How to welcome newcomers

Making newcomers feel welcome can take a variety of forms, from small individual gestures to community-wide initiatives or volunteer work. Here are some ways you can welcome newcomers.


world refugee day volunteers at public event
Photo: iStock/Brooke Pierce

Welcoming gestures

Not all welcoming gestures are obvious. Some are just thoughtful ways of interacting that can welcome newcomers by making them feel comfortable in a new environment.

Learn how to pronounce names that are new to you

Learning to pronounce newcomers names can go a long way to showing that you welcome them. But it can be difficult. Here are some tips to help with pronouncing names.

Focus on the present

Many refugees and asylum seekers have lost family members due to war or forced displacement, and it can be traumatic for them when you bring up their past. One easy way to avoid this is to simply ask questions that are focused on the present. For example, instead of asking how many children a person has, you can ask, “How many children live with you?” This gives the other person the option to tell you more information if they choose to, without triggering past trauma.

Be aware of gender differences

Many newcomers come from cultures where non-family members do not touch one another. One of the simplest things you can do to welcome people is simply to say, “Hello, it is so nice to meet you,” without extending your hand. It may feel weird, or as if you are not following normal etiquette. But it can go a long way towards making a newcomer feel comfortable.

Be careful with your pets

We Americans love our dogs! But many newcomers are afraid of dogs or come from countries where street dogs might not be friendly. If you invite a newcomer over for a meal, consider putting your pets in another room.

Don’t be offended if people don’t smile or don’t make eye contact

Some newcomers come from cultures where smiling may be a sign of health problems and making eye contact is disrespectful. If someone avoids looking you in the eye or doesn’t smile much, try not to make any assumptions about their intentions.

Say “As-salamu alaykum” to Muslims

Many Muslims face discrimination in the United States, especially women who wear headscarves as they are very visible. Almost every Muslim, whatever language they speak, knows the expression “As-salamu alaykum,” pronounced sa-laam aa-lay-kum. It means “Peace be upon you.” If you are out and see a Muslim woman wearing a headscarf, you can use this phrase to be welcoming.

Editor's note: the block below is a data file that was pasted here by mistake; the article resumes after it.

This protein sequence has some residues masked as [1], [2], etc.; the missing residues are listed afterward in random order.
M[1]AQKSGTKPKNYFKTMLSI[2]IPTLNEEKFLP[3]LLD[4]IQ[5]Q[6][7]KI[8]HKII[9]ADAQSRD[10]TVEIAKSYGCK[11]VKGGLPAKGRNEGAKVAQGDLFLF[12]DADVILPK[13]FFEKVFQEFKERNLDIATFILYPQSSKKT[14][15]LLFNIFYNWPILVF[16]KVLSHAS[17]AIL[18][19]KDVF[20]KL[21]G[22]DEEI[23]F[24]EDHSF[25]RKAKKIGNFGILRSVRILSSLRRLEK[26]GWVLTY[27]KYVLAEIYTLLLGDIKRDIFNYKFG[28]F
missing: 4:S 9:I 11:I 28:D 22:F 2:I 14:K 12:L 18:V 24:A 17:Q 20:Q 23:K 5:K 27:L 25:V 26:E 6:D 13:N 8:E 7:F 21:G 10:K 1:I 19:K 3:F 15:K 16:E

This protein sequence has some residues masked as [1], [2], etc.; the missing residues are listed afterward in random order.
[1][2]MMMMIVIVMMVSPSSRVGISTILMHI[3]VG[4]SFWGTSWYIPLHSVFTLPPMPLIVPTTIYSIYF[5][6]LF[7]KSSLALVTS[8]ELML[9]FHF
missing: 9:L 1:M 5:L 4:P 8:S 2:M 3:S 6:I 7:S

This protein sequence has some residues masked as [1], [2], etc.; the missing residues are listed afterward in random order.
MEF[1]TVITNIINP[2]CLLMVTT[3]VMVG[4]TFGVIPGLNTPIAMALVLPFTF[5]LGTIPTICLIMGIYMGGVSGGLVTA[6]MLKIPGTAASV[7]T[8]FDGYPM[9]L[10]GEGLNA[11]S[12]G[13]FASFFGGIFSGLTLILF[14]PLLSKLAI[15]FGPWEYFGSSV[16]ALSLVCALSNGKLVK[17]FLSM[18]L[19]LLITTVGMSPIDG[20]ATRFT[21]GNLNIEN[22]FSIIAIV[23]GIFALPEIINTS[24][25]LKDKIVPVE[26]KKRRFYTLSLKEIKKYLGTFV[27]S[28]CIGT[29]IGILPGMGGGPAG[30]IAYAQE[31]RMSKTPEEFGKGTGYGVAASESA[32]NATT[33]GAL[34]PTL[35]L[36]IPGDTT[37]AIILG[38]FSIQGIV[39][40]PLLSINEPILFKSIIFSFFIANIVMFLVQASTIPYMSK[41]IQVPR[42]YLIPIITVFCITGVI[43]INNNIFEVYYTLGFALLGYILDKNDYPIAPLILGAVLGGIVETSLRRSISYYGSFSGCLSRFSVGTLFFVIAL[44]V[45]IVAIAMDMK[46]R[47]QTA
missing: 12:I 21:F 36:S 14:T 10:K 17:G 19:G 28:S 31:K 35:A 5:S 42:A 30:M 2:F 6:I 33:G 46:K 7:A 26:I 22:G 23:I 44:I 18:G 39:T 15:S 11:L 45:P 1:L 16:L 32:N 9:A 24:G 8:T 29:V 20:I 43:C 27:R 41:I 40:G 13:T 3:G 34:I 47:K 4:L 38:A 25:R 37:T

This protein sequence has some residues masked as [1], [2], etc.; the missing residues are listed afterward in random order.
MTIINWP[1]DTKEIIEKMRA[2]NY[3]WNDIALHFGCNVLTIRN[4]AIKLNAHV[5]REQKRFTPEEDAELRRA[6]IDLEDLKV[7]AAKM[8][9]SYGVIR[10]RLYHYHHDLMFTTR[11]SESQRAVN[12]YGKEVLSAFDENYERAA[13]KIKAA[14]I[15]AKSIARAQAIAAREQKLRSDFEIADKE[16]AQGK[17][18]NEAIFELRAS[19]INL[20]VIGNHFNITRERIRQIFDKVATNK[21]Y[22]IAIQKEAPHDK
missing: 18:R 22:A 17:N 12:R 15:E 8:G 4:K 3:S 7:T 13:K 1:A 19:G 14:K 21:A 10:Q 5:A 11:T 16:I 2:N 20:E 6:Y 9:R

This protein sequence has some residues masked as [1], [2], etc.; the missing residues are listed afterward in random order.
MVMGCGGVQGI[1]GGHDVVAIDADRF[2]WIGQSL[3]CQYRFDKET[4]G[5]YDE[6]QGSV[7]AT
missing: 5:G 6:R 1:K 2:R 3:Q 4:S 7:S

Wear a welcome shirt

Wear a message to welcome newcomers when you are out in your community! Buy one of our welcome shirts. The shirts send a message, directly to refugees and immigrants: “Welcome. This is your home, too.” The shirts are available in eight languages. Buy a shirt now – proceeds support our work.

Engaging the community

Work with local officials to create a welcoming city

Welcoming America is a national movement that encourages cities and towns to become more inclusive places. It has a network of welcoming cities your community can join, and it also provides support and resources on its website to help you welcome newcomers.

Spread the word about USAHello

Share our free website with organizations and individuals in your community who might not know about our website. You can also request our outreach materials to distribute in your local community to ensure refugees and immigrants know about usahello.org.

Identify needs and work with others

If you want to take action to help and welcome new neighbors, first identify the needs. Then collaborate effectively: if there is a neighborhood community store providing free clothing, you don’t need to spend weeks organizing a clothes drive. If newcomers have access to a local food bank, it may be more effective to raise money for or donate to that food bank than to organize a food drive, because food banks can purchase food more cheaply than you can.

On the other hand, these efforts may be just what your town needs! Talk to community partners and find out the needs.

Volunteering opportunities

Volunteer with USAHello

Our volunteers mostly work remotely. Volunteers play a huge role in building our content, helping translate our resources, and spreading the word about USAHello. Learn about the ways you can help us build our resources to welcome newcomers.

Volunteer in your community

You can mentor, raise money, advocate and work for organizations that help newcomers. Use FindHello to look for organizations in your community. You can also search for posted volunteer positions on Idealist.org or Volunteermatch.

Helping people feel safe

As established community members, we don’t always realize that newcomers often feel unsafe. As well as understandable fears arising from the strangeness of a new environment and culture, it is useful to remember that people may have fears of law enforcement and other authority stemming from their previous lives. So we want to mention here the importance of helping people feel safe as well as welcome.

Of course, the two go together: a vital component of feeling safe comes from connection to a community. Safety is an important integration indicator, and refugees, asylees and other immigrants who feel unsafe in their communities have greater difficulties developing social networks. Conversely, of course, refugees who feel a sense of personal safety are more likely to integrate into their new communities.